${\parallel \left[f\left({x}_{ij}\right)-A\left({x}_{ij}\right)\right]\parallel }_{n}\le {\parallel \left[\frac{1}{2-2\alpha }\varphi \left({x}_{ij},{x}_{ij},-2{x}_{ij}\right)\right]\parallel }_{n}$
(5.19)

for all $x=\left[{x}_{ij}\right]\in {M}_{n}\left(X\right)$.

Proof By the same reasoning as in the proof of Theorem 5.12, there exists a unique additive mapping $A:X\to Y$ such that

$\parallel f\left(a\right)-A\left(a\right)\parallel \le \frac{1}{2-2\alpha }\varphi \left(a,a,-2a\right)$

for all $a\in X$.

By Lemma 5.7 and (5.8),

${\parallel \left[f\left({x}_{ij}\right)-A\left({x}_{ij}\right)\right]\parallel }_{n}\le {\parallel \left[\parallel f\left({x}_{ij}\right)-A\left({x}_{ij}\right)\parallel \right]\parallel }_{n}\le {\parallel \left[\frac{1}{2-2\alpha }\varphi \left({x}_{ij},{x}_{ij}\right)\right]\parallel }_{n}$

for all $x=\left[{x}_{ij}\right]\in {M}_{n}\left(X\right)$. So, we obtain the inequality (5.19). □

Corollary 5.17 Let r, θ be positive real numbers with $r<1$. Let $f:X\to Y$ be a mapping satisfying (5.9). Then there exists a unique additive mapping $A:X\to Y$ such that

${\parallel {f}_{n}\left(\left[{x}_{ij}\right]\right)-{A}_{n}\left(\left[{x}_{ij}\right]\right)\parallel }_{n}\le {\parallel \left[\frac{2-{2}^{r}}{2-{2}^{r}}\theta {\parallel {x}_{ij}\parallel }^{r}\right]\parallel }_{n}$

for all $x=\left[{x}_{ij}\right]\in {M}_{n}\left(X\right)$.

Proof The proof follows from Theorem 5.16 by taking $\varphi \left(a,b,c\right)=\theta \left({\parallel a\parallel }^{r}+{\parallel b\parallel }^{r}+{\parallel c\parallel }^{r}\right)$ for all $a,b,c\in X$. Then we can choose $\alpha ={2}^{r-1}$, and we get the desired result. □

Theorem 5.18 Let $f:X\to Y$ be a mapping and let $\varphi :{X}^{3}\to \left[0,\mathrm{\infty }\right)$ be a function satisfying (5.6) and (5.18). Then there exists a unique additive mapping $A:X\to Y$ such that

${\parallel \left[f\left({x}_{ij}\right)-A\left({x}_{ij}\right)\right]\parallel }_{n}\le {\parallel \left[\frac{\alpha }{2-2\alpha }\varphi \left({x}_{ij},{x}_{ij},-2{x}_{ij}\right)\right]\parallel }_{n}$

for all $x=\left[{x}_{ij}\right]\in {M}_{n}\left(X\right)$.

Proof The proof is similar to the proof of Theorem 5.16. □

Corollary 5.19 Let r, θ be positive real numbers with $r>1$. Let $f:X\to Y$ be a mapping satisfying (5.9). Then there exists a unique additive mapping $A:X\to Y$ such that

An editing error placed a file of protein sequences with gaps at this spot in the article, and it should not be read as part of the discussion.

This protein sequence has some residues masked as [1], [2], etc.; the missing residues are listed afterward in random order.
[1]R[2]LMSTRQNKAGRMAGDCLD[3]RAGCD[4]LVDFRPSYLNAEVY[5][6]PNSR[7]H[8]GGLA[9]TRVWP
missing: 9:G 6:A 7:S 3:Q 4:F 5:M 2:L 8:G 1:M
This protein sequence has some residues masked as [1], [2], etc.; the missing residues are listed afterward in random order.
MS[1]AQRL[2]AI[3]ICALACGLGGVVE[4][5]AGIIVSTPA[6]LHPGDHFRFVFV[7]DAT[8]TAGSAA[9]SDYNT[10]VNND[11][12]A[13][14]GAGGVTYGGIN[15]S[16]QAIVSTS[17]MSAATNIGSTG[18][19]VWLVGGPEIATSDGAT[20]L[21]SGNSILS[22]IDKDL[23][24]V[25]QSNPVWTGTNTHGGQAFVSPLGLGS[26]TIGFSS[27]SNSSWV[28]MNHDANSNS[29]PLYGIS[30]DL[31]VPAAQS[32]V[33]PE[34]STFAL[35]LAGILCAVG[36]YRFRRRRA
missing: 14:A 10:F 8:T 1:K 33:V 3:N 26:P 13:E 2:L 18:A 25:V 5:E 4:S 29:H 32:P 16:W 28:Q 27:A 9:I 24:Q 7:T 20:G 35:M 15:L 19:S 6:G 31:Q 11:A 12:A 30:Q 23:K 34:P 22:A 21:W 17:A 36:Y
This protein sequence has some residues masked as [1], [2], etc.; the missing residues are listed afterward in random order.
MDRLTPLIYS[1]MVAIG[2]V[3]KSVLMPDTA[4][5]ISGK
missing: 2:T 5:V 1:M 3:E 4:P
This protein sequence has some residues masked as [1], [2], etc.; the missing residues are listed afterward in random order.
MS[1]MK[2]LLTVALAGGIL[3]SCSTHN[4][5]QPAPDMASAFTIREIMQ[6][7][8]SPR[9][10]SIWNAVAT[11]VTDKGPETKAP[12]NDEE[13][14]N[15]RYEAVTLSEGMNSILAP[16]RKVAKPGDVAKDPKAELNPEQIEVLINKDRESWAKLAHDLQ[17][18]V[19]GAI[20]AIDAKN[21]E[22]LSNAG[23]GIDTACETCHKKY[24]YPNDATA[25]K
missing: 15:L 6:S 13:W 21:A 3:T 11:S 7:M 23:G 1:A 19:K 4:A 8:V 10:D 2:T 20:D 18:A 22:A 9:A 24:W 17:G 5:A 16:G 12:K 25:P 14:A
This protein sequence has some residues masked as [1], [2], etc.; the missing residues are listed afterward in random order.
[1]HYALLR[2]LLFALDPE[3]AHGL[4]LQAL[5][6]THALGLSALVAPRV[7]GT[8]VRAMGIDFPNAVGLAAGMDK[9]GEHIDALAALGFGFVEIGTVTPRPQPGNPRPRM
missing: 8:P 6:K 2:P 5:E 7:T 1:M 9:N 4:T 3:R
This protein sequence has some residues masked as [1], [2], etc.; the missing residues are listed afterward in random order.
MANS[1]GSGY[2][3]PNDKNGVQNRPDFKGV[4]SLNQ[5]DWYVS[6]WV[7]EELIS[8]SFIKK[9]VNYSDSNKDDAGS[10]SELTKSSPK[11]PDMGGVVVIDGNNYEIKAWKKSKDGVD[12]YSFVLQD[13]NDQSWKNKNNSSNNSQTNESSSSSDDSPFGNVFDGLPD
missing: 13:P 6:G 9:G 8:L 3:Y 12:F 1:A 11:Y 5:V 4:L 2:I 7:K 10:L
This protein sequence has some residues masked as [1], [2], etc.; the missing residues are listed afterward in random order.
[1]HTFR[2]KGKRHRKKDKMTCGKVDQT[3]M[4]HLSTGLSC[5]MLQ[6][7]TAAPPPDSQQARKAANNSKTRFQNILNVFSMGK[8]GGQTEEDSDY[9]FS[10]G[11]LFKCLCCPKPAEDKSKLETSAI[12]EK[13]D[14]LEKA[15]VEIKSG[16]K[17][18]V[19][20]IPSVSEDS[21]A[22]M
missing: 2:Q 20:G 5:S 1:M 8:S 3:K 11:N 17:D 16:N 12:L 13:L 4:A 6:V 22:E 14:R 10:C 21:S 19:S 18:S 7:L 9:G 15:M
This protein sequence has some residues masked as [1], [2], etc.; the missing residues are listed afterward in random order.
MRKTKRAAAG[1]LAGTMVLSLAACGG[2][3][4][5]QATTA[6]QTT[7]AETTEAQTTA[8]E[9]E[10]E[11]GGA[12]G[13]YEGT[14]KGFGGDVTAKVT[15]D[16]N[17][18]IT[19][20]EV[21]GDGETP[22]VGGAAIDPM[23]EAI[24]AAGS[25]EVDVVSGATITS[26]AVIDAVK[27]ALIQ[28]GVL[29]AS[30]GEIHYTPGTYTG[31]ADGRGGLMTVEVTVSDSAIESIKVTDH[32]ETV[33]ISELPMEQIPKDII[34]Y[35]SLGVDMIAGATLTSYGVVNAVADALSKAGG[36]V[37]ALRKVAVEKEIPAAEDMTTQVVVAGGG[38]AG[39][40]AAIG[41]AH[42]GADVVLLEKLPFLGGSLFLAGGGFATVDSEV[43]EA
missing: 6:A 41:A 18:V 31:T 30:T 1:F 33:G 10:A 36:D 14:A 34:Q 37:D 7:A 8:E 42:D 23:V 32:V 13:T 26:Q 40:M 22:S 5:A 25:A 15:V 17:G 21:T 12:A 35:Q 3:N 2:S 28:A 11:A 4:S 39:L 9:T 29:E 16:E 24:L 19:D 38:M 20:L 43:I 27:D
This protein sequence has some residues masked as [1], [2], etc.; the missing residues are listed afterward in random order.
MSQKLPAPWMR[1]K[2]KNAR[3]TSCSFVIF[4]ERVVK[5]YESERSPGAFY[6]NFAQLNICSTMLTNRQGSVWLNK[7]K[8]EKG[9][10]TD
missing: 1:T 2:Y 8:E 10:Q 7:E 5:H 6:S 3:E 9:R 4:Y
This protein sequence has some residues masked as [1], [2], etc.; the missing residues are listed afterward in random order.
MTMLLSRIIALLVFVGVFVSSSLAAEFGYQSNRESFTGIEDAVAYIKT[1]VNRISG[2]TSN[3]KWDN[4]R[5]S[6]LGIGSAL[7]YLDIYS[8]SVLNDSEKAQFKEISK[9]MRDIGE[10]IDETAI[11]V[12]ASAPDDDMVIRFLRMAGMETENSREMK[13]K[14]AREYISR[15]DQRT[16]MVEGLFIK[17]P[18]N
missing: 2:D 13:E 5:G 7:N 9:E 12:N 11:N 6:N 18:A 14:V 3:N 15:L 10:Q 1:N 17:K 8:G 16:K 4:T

${\parallel {f}_{n}\left(\left[{x}_{ij}\right]\right)-{A}_{n}\left(\left[{x}_{ij}\right]\right)\parallel }_{n}\le {\parallel \left[\frac{{2}^{2}+2}{{2}^{r}-2}\theta {\parallel {x}_{ij}\parallel }^{r}\right]\parallel }_{n}$

for all $x=\left[{x}_{ij}\right]\in {M}_{n}\left(X\right)$.

Proof The proof follows from Theorem 5.18 by taking $\varphi \left(a,b,c\right)=\theta \left({\parallel a\parallel }^{r}+{\parallel b\parallel }^{r}+{\parallel c\parallel }^{r}\right)$ for all $a,b,c\in X$. Then we can choose $\alpha ={2}^{1-r}$, and we get the desired result. □

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## Acknowledgements

CP was supported by the Basic Science Research Program through the National Research Foundation of Korea funded by the Ministry of Education, Science and Technology (NRF-2012R1A1A2004299) and DYS was supported by the Basic Science Research Program through the National Research Foundation of Korea funded by the Ministry of Education, Science and Technology (NRF-2010-0021792).

## Author information

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Correspondence to Dong Yun Shin.

### Competing interests

The authors declare that they have no competing interests.

### Authors’ contributions

All authors conceived of the study, participated in its design and coordination, drafted the manuscript, participated in the sequence alignment, and read and approved the final manuscript.

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Park, C., Shin, D.Y. & Lee, J.R. Fuzzy stability of functional inequalities in matrix fuzzy normed spaces. J Inequal Appl 2013, 224 (2013). https://doi.org/10.1186/1029-242X-2013-224

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• DOI: https://doi.org/10.1186/1029-242X-2013-224

### Keywords

• operator space
• fixed point
• Hyers-Ulam stability
• matrix fuzzy normed space